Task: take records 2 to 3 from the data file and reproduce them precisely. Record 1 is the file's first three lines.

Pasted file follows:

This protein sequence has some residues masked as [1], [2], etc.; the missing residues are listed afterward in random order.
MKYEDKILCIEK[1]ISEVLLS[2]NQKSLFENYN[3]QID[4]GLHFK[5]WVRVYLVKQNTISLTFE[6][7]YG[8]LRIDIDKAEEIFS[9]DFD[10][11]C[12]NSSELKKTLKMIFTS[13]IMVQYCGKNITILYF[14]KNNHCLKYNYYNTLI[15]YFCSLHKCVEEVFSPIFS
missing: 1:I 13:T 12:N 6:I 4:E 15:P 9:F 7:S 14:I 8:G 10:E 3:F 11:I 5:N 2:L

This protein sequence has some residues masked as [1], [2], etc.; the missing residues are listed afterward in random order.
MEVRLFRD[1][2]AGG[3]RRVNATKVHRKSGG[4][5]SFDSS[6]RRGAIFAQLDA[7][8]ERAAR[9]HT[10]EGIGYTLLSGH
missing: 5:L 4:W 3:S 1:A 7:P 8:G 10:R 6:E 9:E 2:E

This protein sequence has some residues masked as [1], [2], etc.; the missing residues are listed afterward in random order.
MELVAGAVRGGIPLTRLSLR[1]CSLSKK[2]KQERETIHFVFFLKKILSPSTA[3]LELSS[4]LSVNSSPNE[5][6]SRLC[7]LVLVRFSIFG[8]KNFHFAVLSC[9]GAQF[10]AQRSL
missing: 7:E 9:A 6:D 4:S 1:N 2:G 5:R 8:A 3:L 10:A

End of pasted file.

This protein sequence has some residues masked as [1], [2], etc.; the missing residues are listed afterward in random order.
MEVRLFRD[1][2]AGG[3]RRVNATKVHRKSGG[4][5]SFDSS[6]RRGAIFAQLDA[7][8]ERAAR[9]HT[10]EGIGYTLLSGH
missing: 5:L 4:W 3:S 1:A 7:P 8:G 10:R 6:E 9:E 2:E

This protein sequence has some residues masked as [1], [2], etc.; the missing residues are listed afterward in random order.
MELVAGAVRGGIPLTRLSLR[1]CSLSKK[2]KQERETIHFVFFLKKILSPSTA[3]LELSS[4]LSVNSSPNE[5][6]SRLC[7]LVLVRFSIFG[8]KNFHFAVLSC[9]GAQF[10]AQRSL
missing: 7:E 9:A 6:D 4:S 1:N 2:G 5:R 8:A 3:L 10:A